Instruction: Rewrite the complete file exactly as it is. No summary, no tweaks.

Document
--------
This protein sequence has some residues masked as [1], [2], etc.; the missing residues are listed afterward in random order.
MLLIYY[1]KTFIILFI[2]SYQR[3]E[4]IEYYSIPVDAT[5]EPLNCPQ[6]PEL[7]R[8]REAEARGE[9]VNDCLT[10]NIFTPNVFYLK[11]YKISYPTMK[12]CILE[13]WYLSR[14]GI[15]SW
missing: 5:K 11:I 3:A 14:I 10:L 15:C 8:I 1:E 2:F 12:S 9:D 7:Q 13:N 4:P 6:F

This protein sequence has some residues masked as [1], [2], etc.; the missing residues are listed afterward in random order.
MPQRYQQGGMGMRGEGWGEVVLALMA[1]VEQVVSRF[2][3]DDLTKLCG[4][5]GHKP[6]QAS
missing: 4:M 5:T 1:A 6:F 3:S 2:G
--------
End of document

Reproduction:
This protein sequence has some residues masked as [1], [2], etc.; the missing residues are listed afterward in random order.
MLLIYY[1]KTFIILFI[2]SYQR[3]E[4]IEYYSIPVDAT[5]EPLNCPQ[6]PEL[7]R[8]REAEARGE[9]VNDCLT[10]NIFTPNVFYLK[11]YKISYPTMK[12]CILE[13]WYLSR[14]GI[15]SW
missing: 5:K 11:I 3:A 14:I 10:L 15:C 8:I 1:E 2:F 12:S 9:D 7:Q 13:N 4:P 6:F

This protein sequence has some residues masked as [1], [2], etc.; the missing residues are listed afterward in random order.
MPQRYQQGGMGMRGEGWGEVVLALMA[1]VEQVVSRF[2][3]DDLTKLCG[4][5]GHKP[6]QAS
missing: 4:M 5:T 1:A 6:F 3:S 2:G